loss of a pet

Helping your child cope with the loss of a pet

The death of a pet can be especially traumatic for children. Hence, it’s important that parents help the child deal with this grief effectively. Dr Sushma Mehrotra, Ph.D consulting clinical psychologist suggests ways in which you can help kids cope with the loss of a pet.

Let your child grieve the loss of a pet

Some parents try to protect a child by not being honest about the death of a pet. This can actually leave the child feeling lost and confused. It’s better to be honest about the death of a pet than to avoid the topic or to evade it. Here are a few tips that can help.

  • Consider the age of the child while deciding how to communicate this news

Depending on the age of the child. If he or she can verbalise their emotions, sit down and have a talk with them about what happened in a child-friendly way. Explain that your pet was suffering, and is no more but is in a better place now.  If your child cannot verbalise their emotions, use storytelling and toys to communicate the news about the death of your pet.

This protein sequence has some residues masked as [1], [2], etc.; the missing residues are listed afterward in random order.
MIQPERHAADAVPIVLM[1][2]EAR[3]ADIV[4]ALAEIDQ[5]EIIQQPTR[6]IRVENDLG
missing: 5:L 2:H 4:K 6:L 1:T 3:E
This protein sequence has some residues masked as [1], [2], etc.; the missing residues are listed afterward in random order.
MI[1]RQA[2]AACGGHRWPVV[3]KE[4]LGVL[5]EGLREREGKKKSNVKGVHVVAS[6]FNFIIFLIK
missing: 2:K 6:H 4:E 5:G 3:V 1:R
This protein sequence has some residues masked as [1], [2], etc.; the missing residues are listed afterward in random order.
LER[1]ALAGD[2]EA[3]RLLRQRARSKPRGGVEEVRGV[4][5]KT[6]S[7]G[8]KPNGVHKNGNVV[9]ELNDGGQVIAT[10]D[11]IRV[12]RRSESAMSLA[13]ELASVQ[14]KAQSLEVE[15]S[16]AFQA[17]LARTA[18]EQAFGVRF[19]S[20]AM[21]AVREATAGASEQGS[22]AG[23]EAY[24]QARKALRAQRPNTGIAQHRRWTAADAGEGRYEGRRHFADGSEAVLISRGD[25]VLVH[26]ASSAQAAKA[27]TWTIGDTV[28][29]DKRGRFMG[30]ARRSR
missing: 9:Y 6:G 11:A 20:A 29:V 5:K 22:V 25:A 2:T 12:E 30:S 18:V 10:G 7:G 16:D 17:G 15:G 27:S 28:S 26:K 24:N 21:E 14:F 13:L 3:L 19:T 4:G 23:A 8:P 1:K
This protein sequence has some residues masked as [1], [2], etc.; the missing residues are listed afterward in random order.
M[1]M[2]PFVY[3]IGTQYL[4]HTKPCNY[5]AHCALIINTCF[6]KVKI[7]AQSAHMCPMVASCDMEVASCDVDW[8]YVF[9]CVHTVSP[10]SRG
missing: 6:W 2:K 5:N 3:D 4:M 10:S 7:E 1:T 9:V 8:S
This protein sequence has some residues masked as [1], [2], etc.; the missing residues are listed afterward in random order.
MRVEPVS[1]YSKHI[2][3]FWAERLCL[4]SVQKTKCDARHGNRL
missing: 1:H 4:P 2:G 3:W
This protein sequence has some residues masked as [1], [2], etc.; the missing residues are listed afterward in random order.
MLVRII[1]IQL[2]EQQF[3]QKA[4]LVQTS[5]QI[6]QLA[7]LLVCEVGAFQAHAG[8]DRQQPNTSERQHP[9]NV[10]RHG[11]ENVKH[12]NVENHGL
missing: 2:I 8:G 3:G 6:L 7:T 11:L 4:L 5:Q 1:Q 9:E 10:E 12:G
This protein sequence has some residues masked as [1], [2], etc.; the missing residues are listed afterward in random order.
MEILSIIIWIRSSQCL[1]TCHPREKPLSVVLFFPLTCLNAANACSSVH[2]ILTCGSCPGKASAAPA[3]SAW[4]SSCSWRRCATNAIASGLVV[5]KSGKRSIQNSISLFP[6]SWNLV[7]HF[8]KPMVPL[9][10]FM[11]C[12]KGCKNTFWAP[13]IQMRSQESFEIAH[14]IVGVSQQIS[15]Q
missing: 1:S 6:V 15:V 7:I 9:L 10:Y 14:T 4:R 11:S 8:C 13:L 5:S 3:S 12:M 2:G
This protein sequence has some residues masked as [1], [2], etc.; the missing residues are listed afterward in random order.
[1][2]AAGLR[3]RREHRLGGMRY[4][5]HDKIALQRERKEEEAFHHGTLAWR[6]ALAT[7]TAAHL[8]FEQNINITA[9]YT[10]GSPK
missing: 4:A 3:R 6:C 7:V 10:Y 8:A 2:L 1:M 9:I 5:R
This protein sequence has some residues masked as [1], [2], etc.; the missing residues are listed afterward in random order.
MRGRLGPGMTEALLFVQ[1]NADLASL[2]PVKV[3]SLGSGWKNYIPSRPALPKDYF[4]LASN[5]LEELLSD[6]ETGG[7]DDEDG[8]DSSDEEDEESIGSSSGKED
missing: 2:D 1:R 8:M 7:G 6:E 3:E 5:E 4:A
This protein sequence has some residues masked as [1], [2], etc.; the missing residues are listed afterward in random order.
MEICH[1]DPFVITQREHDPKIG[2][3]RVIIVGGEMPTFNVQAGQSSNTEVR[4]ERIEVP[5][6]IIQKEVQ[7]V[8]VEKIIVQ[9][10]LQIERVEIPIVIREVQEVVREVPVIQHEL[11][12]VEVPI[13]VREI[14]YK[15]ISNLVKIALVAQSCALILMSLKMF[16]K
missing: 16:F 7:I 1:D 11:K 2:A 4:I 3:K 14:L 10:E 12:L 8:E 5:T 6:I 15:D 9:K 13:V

• Let your child work through their grief

Kids have their own way of processing and dealing with grief. Encourage your child to talk freely about missing their beloved pet, and what the pet meant to them. Comfort them with a hug and reassure them that you are there for them no matter what. This will give them the emotional security that the pet provided in their life.

  • Let your child bond with another pet 

It’s okay to bring another pet into your home. Explain the presence of this pet sharing that your beloved pet may have passed away but it will always live on in the beautiful memories you’ll share as a family.

Also, make it clear that this new addition to your family is not a replacement for the pet that has passed away. The pet is just a special being, who needs love and care that you believe your child and your family can provide.

  • Discuss the concept of death 

Avoid being vague about the death of a pet. It’s okay to say that the pet has passed away and is in a better place now.

Always be honest about the concept of death and grief, it will help your child cope better with a tragedy. Be patient, understanding and empathetic but most of all always reassure and comfort your child. Do not let them process grief alone. Encourage your child to use journaling, drawing, painting and storytelling as a way to express and deal with their grief.